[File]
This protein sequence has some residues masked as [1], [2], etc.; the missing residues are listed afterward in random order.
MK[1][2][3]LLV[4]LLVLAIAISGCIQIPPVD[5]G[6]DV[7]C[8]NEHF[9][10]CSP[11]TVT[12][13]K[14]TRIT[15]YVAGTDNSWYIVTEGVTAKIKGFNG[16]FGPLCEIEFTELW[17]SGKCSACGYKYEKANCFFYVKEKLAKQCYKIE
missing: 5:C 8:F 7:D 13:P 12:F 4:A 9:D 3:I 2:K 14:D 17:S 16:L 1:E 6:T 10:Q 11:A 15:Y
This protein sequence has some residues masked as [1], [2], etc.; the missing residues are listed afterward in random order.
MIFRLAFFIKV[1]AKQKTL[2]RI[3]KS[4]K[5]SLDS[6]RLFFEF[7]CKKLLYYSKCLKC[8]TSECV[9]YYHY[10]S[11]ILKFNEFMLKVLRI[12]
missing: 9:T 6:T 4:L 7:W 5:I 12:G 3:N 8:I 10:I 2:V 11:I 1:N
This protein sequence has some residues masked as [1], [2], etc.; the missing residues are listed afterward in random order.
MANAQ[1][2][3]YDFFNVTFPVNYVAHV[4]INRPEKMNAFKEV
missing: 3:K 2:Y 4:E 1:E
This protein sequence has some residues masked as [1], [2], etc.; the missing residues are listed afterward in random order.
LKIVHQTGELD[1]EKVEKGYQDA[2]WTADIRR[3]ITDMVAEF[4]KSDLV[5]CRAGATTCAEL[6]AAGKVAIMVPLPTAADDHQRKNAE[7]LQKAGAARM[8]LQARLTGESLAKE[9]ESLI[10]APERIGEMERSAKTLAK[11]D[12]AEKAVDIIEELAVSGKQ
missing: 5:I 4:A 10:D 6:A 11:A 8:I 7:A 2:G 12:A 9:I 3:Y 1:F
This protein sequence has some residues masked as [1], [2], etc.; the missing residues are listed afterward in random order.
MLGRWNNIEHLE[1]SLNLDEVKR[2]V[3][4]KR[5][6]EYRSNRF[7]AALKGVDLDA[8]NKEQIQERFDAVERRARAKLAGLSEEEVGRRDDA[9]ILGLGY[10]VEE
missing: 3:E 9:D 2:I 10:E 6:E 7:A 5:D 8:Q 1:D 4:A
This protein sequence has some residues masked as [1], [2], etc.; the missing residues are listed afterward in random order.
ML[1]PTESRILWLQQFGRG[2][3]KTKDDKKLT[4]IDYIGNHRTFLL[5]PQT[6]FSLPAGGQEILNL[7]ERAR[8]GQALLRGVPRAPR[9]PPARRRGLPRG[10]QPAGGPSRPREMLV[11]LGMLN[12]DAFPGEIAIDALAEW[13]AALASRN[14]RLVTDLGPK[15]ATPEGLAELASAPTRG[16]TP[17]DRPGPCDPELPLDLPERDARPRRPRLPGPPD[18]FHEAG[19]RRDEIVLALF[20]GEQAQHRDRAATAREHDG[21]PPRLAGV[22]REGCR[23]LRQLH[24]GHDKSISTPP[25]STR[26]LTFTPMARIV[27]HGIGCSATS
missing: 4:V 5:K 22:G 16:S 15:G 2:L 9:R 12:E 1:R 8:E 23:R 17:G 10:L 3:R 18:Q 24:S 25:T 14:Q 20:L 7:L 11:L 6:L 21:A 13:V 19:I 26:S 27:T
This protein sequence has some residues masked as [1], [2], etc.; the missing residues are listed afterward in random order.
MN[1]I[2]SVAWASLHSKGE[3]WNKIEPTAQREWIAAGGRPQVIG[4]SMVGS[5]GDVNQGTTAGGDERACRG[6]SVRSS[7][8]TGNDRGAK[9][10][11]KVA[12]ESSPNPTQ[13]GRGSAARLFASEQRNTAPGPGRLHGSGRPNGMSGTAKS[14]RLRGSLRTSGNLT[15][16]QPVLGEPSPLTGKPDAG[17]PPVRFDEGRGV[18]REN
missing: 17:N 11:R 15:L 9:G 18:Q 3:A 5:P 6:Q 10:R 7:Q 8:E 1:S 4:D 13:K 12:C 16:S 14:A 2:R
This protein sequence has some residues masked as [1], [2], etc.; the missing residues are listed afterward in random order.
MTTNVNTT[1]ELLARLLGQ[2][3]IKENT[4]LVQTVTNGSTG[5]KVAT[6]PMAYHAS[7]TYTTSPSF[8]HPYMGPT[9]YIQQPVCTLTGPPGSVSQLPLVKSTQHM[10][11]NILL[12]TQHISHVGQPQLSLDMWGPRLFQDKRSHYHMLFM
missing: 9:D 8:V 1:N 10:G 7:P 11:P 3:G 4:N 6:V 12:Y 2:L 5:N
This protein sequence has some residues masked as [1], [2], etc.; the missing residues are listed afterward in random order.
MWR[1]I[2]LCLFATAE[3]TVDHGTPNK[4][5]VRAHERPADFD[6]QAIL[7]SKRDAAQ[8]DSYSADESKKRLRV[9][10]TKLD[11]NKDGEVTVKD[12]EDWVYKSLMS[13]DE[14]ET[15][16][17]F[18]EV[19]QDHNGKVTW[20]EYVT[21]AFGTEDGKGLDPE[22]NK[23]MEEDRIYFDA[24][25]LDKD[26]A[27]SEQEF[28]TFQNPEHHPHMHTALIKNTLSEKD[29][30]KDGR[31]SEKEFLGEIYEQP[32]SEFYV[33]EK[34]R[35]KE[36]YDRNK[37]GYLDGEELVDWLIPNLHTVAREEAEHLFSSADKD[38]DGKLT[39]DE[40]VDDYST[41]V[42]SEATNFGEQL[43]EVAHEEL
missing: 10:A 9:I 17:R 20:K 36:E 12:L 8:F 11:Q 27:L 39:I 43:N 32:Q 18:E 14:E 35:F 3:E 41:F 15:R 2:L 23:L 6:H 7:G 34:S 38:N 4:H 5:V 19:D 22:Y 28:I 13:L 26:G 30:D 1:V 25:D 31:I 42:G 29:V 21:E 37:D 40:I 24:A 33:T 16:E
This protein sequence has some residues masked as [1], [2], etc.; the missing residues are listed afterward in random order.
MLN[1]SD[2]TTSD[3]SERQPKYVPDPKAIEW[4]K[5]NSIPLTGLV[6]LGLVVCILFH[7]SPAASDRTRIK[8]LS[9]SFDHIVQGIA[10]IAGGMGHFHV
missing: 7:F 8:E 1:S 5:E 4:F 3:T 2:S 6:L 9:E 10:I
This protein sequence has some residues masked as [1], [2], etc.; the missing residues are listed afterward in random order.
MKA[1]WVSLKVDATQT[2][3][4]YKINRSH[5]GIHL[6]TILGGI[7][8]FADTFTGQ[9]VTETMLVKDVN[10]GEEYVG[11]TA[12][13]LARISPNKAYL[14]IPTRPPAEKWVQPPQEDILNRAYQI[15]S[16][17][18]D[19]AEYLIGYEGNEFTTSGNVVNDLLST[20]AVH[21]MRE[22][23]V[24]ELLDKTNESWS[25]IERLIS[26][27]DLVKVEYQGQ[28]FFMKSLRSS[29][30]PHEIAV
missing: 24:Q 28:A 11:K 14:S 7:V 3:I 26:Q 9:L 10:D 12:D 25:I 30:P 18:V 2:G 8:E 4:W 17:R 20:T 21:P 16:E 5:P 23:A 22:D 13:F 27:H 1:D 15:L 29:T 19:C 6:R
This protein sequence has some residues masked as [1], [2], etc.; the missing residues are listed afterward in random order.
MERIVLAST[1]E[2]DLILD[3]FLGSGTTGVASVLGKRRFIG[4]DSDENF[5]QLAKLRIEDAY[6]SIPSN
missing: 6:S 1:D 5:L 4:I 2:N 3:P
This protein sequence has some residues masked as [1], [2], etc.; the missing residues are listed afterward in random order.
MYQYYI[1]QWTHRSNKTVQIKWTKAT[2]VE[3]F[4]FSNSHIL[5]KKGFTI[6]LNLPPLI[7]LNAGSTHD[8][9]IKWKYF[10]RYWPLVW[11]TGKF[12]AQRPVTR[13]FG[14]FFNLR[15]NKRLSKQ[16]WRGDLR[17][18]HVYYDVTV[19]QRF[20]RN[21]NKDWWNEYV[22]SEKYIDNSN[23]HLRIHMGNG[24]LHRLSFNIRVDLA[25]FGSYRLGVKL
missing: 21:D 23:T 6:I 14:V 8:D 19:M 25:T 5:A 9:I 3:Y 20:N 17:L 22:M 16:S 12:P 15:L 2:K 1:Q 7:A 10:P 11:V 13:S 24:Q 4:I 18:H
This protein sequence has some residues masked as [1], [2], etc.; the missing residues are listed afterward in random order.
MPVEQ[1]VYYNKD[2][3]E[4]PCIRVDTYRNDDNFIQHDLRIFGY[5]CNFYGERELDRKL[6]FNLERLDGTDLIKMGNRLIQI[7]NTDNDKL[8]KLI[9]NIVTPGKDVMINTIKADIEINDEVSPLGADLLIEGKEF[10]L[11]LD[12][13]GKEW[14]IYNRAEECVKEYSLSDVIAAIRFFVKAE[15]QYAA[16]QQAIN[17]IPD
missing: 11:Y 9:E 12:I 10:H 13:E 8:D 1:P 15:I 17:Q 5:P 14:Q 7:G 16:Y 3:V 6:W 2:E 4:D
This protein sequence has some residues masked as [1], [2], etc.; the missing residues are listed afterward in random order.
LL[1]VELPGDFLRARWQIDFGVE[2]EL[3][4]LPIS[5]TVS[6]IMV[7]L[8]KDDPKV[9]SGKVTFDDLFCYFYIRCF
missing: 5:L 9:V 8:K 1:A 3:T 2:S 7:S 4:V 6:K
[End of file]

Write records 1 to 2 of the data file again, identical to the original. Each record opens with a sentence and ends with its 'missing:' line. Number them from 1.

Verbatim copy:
This protein sequence has some residues masked as [1], [2], etc.; the missing residues are listed afterward in random order.
MK[1][2][3]LLV[4]LLVLAIAISGCIQIPPVD[5]G[6]DV[7]C[8]NEHF[9][10]CSP[11]TVT[12][13]K[14]TRIT[15]YVAGTDNSWYIVTEGVTAKIKGFNG[16]FGPLCEIEFTELW[17]SGKCSACGYKYEKANCFFYVKEKLAKQCYKIE
missing: 5:C 8:F 7:D 13:P 12:F 4:A 9:D 3:I 2:K 14:D 17:S 16:L 1:E 6:T 10:Q 11:A 15:Y
This protein sequence has some residues masked as [1], [2], etc.; the missing residues are listed afterward in random order.
MIFRLAFFIKV[1]AKQKTL[2]RI[3]KS[4]K[5]SLDS[6]RLFFEF[7]CKKLLYYSKCLKC[8]TSECV[9]YYHY[10]S[11]ILKFNEFMLKVLRI[12]
missing: 9:T 6:T 4:L 7:W 5:I 12:G 3:N 8:I 10:I 2:V 11:I 1:N